Specifically, the scientists used machine learning — a form of artificial intelligence, or AI, that uses algorithms to analyze data, learn from its analyses, and then make a prediction about something.

The study detailing their findings, titled “Machine Learning Identifies Key Proteins in Primary Sclerosing Cholangitis Progression and Links High CCL24 to Cirrhosis,” was published in the International Journal of Molecular Sciences.

The results showed that proteins most associated with PSC were commonly involved in inflammatory and fibrotic pathways, and correlated with clinical liver fibrosis scores.

Moreover, PSC-related biological pathways were associated with higher blood CCL24 levels. Patients with cirrhosis, or irreversible liver fibrosis and damage, had higher CCL24 levels than those without it.

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Top-line results of CM-101 Phase 2b study expected soon

In the other study, “Targeting CCL24 in Inflammatory and Fibrotic Diseases: Rationale and Results from Three CM-101 Phase 1 Studies,” which was published in Drug Safety, scientists summarized the findings from three Chemomab-sponsored Phase 1 studies that tested CM-101 against a placebo.

Two of the trials evaluated the safety and pharmacological properties of CM-101 in healthy adults. In these trials, the therapy was administered either via infusion into the bloodstream (intravenously; NCT06025851) or through under-the-skin injections (subcutaneously; NCT06037577).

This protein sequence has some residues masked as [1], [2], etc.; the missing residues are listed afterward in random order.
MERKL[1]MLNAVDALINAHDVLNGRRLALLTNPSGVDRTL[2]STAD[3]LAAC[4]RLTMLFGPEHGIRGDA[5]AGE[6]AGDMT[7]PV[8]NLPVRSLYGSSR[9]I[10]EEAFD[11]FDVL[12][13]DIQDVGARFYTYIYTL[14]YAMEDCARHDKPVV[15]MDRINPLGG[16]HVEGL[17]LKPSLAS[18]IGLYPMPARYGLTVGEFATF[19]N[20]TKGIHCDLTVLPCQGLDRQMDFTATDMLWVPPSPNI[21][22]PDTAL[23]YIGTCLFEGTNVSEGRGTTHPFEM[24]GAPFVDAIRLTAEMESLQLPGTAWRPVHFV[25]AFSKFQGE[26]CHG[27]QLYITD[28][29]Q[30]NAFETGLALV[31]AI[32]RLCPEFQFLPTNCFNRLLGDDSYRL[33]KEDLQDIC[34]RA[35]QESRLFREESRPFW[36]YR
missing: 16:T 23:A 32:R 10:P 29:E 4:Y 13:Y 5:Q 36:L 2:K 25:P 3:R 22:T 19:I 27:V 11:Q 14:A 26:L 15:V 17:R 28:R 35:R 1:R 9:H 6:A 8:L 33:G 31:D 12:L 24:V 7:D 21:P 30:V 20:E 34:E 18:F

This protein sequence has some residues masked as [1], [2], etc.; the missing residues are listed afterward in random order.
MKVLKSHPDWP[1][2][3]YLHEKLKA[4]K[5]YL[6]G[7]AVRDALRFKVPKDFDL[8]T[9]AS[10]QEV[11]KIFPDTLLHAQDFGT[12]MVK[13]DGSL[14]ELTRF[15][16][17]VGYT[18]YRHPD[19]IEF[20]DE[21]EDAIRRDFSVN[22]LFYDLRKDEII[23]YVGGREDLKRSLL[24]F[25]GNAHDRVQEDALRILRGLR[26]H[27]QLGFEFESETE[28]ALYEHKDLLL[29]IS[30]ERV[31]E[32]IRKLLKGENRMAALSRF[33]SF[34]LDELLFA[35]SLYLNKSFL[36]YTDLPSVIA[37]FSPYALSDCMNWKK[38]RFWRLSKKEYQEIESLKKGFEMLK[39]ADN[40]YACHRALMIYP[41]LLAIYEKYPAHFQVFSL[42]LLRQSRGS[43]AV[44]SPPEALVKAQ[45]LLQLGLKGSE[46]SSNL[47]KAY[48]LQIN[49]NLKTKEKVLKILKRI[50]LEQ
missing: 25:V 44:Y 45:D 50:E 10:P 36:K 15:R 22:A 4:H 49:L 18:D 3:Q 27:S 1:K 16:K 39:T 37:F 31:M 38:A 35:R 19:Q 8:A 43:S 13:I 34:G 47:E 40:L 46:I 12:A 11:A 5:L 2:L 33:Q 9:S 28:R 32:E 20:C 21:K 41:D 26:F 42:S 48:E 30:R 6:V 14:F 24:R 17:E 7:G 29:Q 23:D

Another Phase 1b study (NCT06044467) tested both intravenous and subcutaneous CM-101 in 16 people with metabolic dysfunction-associated steatotic liver disease (MASLD), a type of fatty liver disease that’s marked by liver fat accumulation and inflammation that can progress to liver scarring.

Across the studies, doses ranging from 0.75 to 10.0 mg/kg were generally well tolerated, with most adverse events being mild or moderate in severity. CM-101 was also shown to effectively bind and neutralize CCL24.

In MASLD patients, CM-101 led to reductions in blood levels of inflammation and fibrosis markers relative to the placebo.

The ongoing Phase 2a SPRING trial of CM-101 involves 68 adults with PSC. Each was randomly assigned to receive either 10 or 20 mg/kg CM-101, or a placebo, given intravenously once every three weeks for about four months. This part will be followed by an open-label extension phase in which all participants will receive CM-101 for approximately eight months.

The trial’s main goal is to evaluate safety, with secondary goals including measures of CM-101’s pharmacological properties and effects on liver health.

According to the company, top-line data from the trial is expected soon.

Chemomab also is testing CM-101 as a possible treatment for metabolic dysfunction-associated steatohepatitis, a severe form of MASLD, and systemic sclerosis, a chronic autoimmune disease. Both are also characterized by inflammation and scar tissue buildup.